Abstract

The Thunderbird mass of Precambrian rhyolite porphyry in the Franklin Mountains of westernmost Texas is a low remnant mountain that protruded above the floor of the Early Ordovician seas. This extrusive rhyolite, dated at 950 m.y., is surrounded and overlapped by limestone of the Early Ordovician El Paso Group. Sparite-cemented masses of rhyolite talus border the mountain, grading into dolomitized biointrasparrudite containing many large angular clasts of rhyolite. This rhyolite mountain and other Precambrian-rock islands in the region provided detritus to the Early Ordovician seas of southern New Mexico, west Texas, and northern Mexico.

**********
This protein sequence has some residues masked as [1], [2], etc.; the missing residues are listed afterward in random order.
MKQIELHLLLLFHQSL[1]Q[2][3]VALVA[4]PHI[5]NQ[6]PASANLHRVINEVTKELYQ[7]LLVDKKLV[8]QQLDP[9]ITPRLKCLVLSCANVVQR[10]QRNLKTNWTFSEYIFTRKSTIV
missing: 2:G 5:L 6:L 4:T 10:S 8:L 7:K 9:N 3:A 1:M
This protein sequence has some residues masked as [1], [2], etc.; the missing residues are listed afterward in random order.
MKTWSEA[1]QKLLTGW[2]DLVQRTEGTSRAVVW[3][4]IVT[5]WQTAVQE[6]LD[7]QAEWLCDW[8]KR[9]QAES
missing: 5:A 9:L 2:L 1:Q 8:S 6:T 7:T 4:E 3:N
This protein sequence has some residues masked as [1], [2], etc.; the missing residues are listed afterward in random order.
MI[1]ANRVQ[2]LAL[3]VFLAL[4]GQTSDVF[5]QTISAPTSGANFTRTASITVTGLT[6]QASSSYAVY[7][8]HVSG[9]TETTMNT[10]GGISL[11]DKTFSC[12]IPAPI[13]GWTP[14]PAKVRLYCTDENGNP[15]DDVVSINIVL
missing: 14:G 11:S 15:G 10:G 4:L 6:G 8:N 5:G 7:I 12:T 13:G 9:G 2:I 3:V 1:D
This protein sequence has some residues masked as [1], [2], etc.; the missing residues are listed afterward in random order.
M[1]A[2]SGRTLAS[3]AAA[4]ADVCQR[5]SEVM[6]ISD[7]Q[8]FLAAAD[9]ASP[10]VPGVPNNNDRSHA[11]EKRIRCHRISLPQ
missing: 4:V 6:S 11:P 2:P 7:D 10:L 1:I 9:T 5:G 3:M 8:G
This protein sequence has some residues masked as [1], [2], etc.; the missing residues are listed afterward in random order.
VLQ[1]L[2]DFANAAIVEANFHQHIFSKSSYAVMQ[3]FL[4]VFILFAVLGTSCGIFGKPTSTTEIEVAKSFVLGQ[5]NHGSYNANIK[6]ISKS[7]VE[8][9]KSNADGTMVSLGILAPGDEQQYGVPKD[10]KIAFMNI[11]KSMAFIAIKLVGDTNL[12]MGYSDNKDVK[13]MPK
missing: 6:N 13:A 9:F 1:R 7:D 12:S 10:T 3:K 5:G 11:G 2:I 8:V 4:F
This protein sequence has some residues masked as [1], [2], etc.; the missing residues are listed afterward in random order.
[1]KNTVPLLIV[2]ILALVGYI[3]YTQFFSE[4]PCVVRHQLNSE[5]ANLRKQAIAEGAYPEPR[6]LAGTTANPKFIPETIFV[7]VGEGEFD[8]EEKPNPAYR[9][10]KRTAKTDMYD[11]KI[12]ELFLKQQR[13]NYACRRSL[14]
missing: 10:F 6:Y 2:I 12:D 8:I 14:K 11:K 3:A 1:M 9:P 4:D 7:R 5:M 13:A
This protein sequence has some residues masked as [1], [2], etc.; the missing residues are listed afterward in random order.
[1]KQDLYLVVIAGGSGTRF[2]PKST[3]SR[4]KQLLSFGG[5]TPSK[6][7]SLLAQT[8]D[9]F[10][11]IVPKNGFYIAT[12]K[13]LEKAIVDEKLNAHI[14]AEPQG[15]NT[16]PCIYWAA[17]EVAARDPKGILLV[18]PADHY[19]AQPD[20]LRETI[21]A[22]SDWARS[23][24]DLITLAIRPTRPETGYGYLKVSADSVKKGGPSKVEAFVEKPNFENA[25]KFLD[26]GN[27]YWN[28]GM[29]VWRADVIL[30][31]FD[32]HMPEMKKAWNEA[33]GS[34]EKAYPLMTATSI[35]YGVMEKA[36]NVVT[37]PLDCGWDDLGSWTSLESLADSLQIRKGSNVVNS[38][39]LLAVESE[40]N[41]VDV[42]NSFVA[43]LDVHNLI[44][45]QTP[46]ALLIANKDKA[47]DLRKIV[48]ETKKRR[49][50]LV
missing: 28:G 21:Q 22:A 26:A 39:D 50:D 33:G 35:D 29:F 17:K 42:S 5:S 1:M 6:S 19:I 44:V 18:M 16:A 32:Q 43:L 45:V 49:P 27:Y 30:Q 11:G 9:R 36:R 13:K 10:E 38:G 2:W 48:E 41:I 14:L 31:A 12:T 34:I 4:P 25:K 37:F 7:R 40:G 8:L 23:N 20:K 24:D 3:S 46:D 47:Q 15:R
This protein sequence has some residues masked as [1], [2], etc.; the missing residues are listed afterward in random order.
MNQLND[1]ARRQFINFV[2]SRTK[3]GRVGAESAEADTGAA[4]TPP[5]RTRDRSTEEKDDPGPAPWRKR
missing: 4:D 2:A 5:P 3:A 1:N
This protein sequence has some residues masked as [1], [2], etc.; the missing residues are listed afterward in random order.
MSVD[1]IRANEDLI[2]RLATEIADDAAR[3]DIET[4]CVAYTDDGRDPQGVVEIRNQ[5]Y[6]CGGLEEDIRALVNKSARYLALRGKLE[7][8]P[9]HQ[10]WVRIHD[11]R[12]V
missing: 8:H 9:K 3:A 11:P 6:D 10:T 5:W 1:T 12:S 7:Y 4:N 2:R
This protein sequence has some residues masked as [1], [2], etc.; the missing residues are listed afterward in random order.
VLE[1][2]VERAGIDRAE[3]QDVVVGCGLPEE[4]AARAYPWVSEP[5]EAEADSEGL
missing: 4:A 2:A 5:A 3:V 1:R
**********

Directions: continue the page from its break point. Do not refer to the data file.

Preservation of such highlands for much of Early Ordovician time appears to be extraordinary. The El Paso limestone of the Franklin Mountains, however, reflects in entirety an environment ranging from supratidal to shallow-water marine, as evidenced by the occurrence of such features as polygonally cracked micrites, algal stromatolites, digitate algae, and archaeoscyphid mounds. Protection of the remnant mountains from high-energy waves can be attributed to the regional, virtually intertidal, mudflatlike environment; the occurrence of archaeoscyphid biohermal barriers; periods of submergence below wave base; or a combination of these factors. The sedimentary features imply that a vast region of remarkably uniform shallow-water to supratidal environmentals existed during Early Ordovician time.

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